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Light in the Darkness

 

 

This morning I had the opportunity to preach at our house mass. Here is a rough recollection of what I had to say, expanded a bit for the sake of the blog. The readings that this was based on can be found here.

Don't underestimate the power of even a candle in a dark place!

Don’t underestimate the power of even a candle in a dark place!

In light of the recent (and weak) allegations against the New England Patriots over the past week, I began thinking about some of the famous scandals I have witnessed in my life.

Mark Sanford “hiking in the Appalachian mountains”;

Lance Armstrong admitting doing steroids;

Enron going bankrupt and shredding all of its files.

In a way, stories like these are all the same: someone with a lot of power tries to abuse that power thinking that they will never get caught…until they get caught. It happens almost everyday in politics, sports, and entertainment. Clearly there are many in the world that have never heard our Gospel passage for today: “There is nothing hidden except to be made visible; nothing is secret except to come to light.” Sooner or later, it seems, justice is served. Someone is going to talk; evidence is going to leak; words are going to slip. One way or another, the secret gets out and the rest of us are left wondering, “Did he really think he was going to get away with that?” “What was she thinking?” In a way, there is a sense of comfort in reading this passage, in knowing that those who lie and cheat will always get caught; that in the end, you can’t hide from justice. Everyone gets what they deserve.

But our experience seems to show the opposite as well, doesn’t it? Crimes aren’t always solved and injustice continues. Sometimes the bad guy gets away and the truth is left hidden. I have two such examples from my life:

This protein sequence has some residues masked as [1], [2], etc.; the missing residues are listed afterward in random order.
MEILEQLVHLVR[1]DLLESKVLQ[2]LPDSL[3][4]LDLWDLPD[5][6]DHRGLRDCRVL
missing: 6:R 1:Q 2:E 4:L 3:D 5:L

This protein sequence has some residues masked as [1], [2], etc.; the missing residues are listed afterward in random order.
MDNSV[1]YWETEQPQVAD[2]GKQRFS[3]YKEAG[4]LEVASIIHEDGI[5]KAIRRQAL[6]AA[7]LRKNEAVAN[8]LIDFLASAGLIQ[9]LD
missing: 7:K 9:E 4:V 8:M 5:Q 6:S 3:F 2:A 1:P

The first is high school Spanish class. I would sit there during daily quizzes and think, “How can I really be expected to memorize so many words each night?” It was just ridiculous for my little brain. So what did I do? Well, a little peak here… a little peak there… Maybe I’d be lucky enough to get an answer or two. One time, a student was caught cheating during a quiz, had his paper ripped in half, and was chastised for the rest of the class. Thank God it wasn’t me, I thought. But it could have been, maybe should have been. Maybe it was because I didn’t do it very often or because I wasn’t all that blatant about it, but the fact is, what he did was brought to light while what I did was kept secret.  He was labeled a cheater, and I was simply an average student. And unless you go tell my Spanish teacher, that will never change.

I faced a similar situation on my baseball team in high school. Playing for a man insistent on conditioning, we would regularly end practice by running a lap around the campus, stopping on the far side to run up and down the hill ten times. My first practice as a sophomore, I found that I was the only player that took this seriously. “What are you doing? Coach isn’t going to know. Just relax for 5 minutes and we’ll run back.” I couldn’t do it. Even if the other guys, including the senior captains, didn’t care about conditioning and working hard, I was going to do them anyway. Why? Because I wanted to get better; my success was in no way tied to what they, or coach, thought about me. Ultimately, nothing came of it. I never received an award, never gained the admiration of my teammates, and I’m sure to this day my coach still talks about how hard of a worker one of those seniors was (we heard about him for two more years after he graduated.)

And so, there are two things that I want to highlight today.

The first is that we are men called to integrity. There will come a day when, after spending our whole lives “longing to see his face,” we will stand before our God in hopes that He longs to see our face as well. No one else’s opinion matters at that point. But when we think about it, isn’t that always the case? As Francis writes in his Admonitions: “Blessed is the servant who does not consider himself any better when he is praised and exalted by people than when he is considered worthless, simple, and looked down upon, for what a person is before God, that he is and no more.” In this way, we are called to clear out the clutter from our lives, the distractions and facades we put before us, in order to know very clearly who we are before our God. It is in that moment that we are able to enter fully into the Eucharist, to receive the light and life of Christ to make all things known between us.